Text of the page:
How-to: Steps to create a Github pull request (git branch, etc.)

As someone who has been writing books for ten years — such as the 2021 Scala Cookbook and Functional Programming, Simplified — I haven’t had the time to work on many open source projects, so my ability to remember how to:

  • fork a Github project
  • pull it down
  • create a branch
  • push that branch back, and then
  • submit a pull request

are weak, at best.

That being said, I’ve done it a few times lately, so I’m getting better at it. Today was a very smooth process, so I thought I’d make these notes while they’re still fresh in my mind.

1) Fork the project

The first thing to do is fork a project on Github. That’s easy to do, just go to the web page for the project, click Fork, then wait while they fork is created. When it’s done you’ll have a new repository in your list of Github repositories.

2) Clone

Next, clone your forked Github project, i.e., git clone <projectName>. When I clone a Github project, the command looks like this:

git clone

Update: In 2021 (I think), Github added a “Fetch Upstream” button/link on your cloned project page (which is now named “Sync fork” in 2023). This makes the process of keeping your cloned repo in sync with the main repo much easier.

3) Create a branch

Next, cd into that project directory on your local filesystem. First, you can list all of the project branches with this command:

git branch

# note: these commands really show all branches
git branch -a
git branch --all

Then create a new branch. For example, create a new branch named my-improvements, like this:

git branch my-improvements

4) Use that branch (make your changes)

Next, use that branch for your new edits. You do that by switching to it with the git checkout command:

git checkout my-improvements

You can always confirm what branch you’re currently working in with this command:

git branch

Its output should look like this:

* my-improvements

Now make all the edits/corrections/changes you need to make on this branch. Edit files, delete files, add new files and directories, etc.

5) Commit your changes

After you’re finished, add and commit your changes just like you’re working in master:

git add .
git commit -m "added my excellent changes"

6) Push the changes back to Github

Next, push your changes back to Github. To do this, first switch back to the master branch:

git checkout master

Now when you run git branch you should see this output:

$ git branch
* master

Now push the changes back to Github with this command:

git push origin my-improvements

When you do this, you’ll see some output like this at the command line:

remote: Create a pull request for 'my-improvements' on GitHub by visiting:

This is nice, because it now gives you the URL to go to where you can complete your pull request.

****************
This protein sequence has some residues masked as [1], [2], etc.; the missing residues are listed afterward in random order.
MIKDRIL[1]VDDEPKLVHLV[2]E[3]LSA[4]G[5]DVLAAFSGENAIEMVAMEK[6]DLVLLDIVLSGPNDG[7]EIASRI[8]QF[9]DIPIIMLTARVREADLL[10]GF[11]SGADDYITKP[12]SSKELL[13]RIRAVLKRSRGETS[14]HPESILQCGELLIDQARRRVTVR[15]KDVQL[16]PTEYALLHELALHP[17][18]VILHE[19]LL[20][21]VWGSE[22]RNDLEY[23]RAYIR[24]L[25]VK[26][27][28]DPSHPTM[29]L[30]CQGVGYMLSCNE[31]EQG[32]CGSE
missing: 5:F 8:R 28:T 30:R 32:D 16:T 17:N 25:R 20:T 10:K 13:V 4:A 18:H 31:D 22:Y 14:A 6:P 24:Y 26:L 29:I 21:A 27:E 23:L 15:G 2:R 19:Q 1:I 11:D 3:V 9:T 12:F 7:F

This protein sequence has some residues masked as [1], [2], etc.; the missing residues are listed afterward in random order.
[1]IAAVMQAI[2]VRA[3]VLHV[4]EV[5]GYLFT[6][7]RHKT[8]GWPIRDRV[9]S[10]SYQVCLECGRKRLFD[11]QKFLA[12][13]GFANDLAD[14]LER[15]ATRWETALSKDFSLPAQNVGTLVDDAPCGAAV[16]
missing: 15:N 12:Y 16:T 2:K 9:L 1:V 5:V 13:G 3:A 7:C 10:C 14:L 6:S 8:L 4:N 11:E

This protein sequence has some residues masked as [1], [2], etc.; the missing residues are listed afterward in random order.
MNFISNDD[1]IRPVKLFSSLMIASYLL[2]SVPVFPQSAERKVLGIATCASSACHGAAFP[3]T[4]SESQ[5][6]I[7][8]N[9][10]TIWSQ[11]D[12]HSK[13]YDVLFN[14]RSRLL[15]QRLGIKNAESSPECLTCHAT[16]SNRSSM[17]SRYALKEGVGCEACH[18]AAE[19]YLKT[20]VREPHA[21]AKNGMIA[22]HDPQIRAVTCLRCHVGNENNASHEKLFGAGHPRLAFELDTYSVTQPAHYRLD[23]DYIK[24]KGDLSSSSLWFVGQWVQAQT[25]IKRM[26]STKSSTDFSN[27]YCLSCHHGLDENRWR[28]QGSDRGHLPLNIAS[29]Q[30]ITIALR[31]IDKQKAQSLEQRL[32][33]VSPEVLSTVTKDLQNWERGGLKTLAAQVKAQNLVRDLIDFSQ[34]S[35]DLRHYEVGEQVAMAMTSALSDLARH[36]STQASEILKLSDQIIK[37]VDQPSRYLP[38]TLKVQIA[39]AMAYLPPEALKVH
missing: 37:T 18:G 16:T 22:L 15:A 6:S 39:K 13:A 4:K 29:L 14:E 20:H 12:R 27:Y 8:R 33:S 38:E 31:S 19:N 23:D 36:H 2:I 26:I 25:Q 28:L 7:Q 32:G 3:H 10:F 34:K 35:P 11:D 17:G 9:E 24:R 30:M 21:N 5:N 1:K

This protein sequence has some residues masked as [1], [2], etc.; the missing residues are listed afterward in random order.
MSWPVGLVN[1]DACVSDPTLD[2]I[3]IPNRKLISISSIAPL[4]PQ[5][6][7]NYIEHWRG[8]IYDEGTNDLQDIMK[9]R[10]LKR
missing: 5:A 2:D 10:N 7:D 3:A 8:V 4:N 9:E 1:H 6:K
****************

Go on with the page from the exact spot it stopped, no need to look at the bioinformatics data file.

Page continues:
7) Finish the process on the Github UI

Now go to the URL Github gives you for your pull request. Fill out that form and submit it to complete the pull request process.

As of July, 2021, here’s an example of what the Github UI looks like when I submit a pull request on the Scala Documentation project:

Github pull request process and user interface

Technically that’s the end of the process until someone on the other end does something with your pull request, so you’re finished for now.

Summary: Creating a pull request on Github

If you ever need to create a pull request on Github, I hope these notes are helpful. In summary, the steps are:

  • Fork the project you want to contribute to
  • Clone that new project from your forked Github repo to your computer
  • cd into that project
  • Create a new branch with git branch my-improvements
  • Use that branch with git checkout my-improvements
  • Make all the changes you want
  • When you’re finished, use git add . and git commit as usual
  • Switch back to master (or main) with git checkout master
  • Push the changes back to Github with git push origin my-improvements
  • Go to the link git gives you to complete the pull request process

Again, if you need to create a pull request on Github, I hope this is helpful.

Update: Keeping your fork in sync

As a “note to self”, these are some resources I read about in regards to keeping your fork in sync with the “upstream” master/main branch:


My own experience today looks like this:

> git clone
> cd docs.scala-lang

> git remote -v
  origin (fetch)
  origin (push)

> git remote add upstream

> git fetch upstream
  # not much happened here
   * [new branch]        master     -> upstream/master

> git merge upstream/master
  # this had a LOT of output, as expected
  Updating ee65f7ff..9ac8ff20
   _overviews/scala3-book/                  |  2 +-
   _overviews/scala3-book/                   |  2 +-
   ... much more here ...
   _overviews/scala3-book/                |  2 +-
   _overviews/scala3-book/                    | 16 ++++++++--------
   38 files changed, 81 insertions(+), 74 deletions(-)

# `git branch` shows all of my branches
> gb -a
* master
  remotes/origin/HEAD -> origin/master

I’m not yet a very good git user in a team environment, but I can at least share this information. :)